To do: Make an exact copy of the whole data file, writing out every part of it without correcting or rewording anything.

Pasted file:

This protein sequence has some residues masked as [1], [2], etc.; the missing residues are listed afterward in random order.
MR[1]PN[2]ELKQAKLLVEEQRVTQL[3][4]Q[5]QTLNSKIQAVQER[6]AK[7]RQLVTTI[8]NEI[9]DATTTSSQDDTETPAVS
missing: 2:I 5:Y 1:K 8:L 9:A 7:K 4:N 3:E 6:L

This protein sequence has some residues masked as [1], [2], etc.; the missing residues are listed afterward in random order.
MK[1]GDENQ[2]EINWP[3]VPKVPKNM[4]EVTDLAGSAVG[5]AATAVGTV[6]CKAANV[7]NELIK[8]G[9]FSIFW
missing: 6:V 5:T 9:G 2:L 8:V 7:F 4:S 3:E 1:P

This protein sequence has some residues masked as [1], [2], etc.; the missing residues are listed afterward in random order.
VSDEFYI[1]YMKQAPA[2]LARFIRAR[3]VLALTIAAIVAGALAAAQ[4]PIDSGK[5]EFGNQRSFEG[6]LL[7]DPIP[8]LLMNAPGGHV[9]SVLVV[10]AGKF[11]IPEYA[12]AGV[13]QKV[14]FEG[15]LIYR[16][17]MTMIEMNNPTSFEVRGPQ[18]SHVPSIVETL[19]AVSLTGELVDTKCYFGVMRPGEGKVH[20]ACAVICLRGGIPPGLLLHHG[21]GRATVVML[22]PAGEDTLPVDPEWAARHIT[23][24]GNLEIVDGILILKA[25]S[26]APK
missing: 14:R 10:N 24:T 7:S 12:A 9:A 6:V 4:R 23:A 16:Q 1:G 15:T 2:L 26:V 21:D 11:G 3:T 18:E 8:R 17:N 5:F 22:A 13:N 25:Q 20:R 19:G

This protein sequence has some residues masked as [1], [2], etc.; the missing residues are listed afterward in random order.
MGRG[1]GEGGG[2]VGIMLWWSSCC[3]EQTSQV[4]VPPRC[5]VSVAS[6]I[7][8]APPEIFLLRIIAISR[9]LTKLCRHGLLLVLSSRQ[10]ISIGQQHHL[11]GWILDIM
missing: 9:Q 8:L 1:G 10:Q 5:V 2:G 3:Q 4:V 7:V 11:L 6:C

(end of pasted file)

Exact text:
This protein sequence has some residues masked as [1], [2], etc.; the missing residues are listed afterward in random order.
MR[1]PN[2]ELKQAKLLVEEQRVTQL[3][4]Q[5]QTLNSKIQAVQER[6]AK[7]RQLVTTI[8]NEI[9]DATTTSSQDDTETPAVS
missing: 2:I 5:Y 1:K 8:L 9:A 7:K 4:N 3:E 6:L

This protein sequence has some residues masked as [1], [2], etc.; the missing residues are listed afterward in random order.
MK[1]GDENQ[2]EINWP[3]VPKVPKNM[4]EVTDLAGSAVG[5]AATAVGTV[6]CKAANV[7]NELIK[8]G[9]FSIFW
missing: 6:V 5:T 9:G 2:L 8:V 7:F 4:S 3:E 1:P

This protein sequence has some residues masked as [1], [2], etc.; the missing residues are listed afterward in random order.
VSDEFYI[1]YMKQAPA[2]LARFIRAR[3]VLALTIAAIVAGALAAAQ[4]PIDSGK[5]EFGNQRSFEG[6]LL[7]DPIP[8]LLMNAPGGHV[9]SVLVV[10]AGKF[11]IPEYA[12]AGV[13]QKV[14]FEG[15]LIYR[16][17]MTMIEMNNPTSFEVRGPQ[18]SHVPSIVETL[19]AVSLTGELVDTKCYFGVMRPGEGKVH[20]ACAVICLRGGIPPGLLLHHG[21]GRATVVML[22]PAGEDTLPVDPEWAARHIT[23][24]GNLEIVDGILILKA[25]S[26]APK
missing: 14:R 10:N 24:T 7:S 12:A 9:A 6:V 4:R 23:A 16:Q 1:G 15:T 2:L 26:V 21:D 11:G 3:T 18:E 8:R 17:N 5:F 22:A 13:N 25:Q 20:R 19:G

This protein sequence has some residues masked as [1], [2], etc.; the missing residues are listed afterward in random order.
MGRG[1]GEGGG[2]VGIMLWWSSCC[3]EQTSQV[4]VPPRC[5]VSVAS[6]I[7][8]APPEIFLLRIIAISR[9]LTKLCRHGLLLVLSSRQ[10]ISIGQQHHL[11]GWILDIM
missing: 9:Q 8:L 1:G 10:Q 5:V 2:G 3:Q 4:V 7:V 11:L 6:C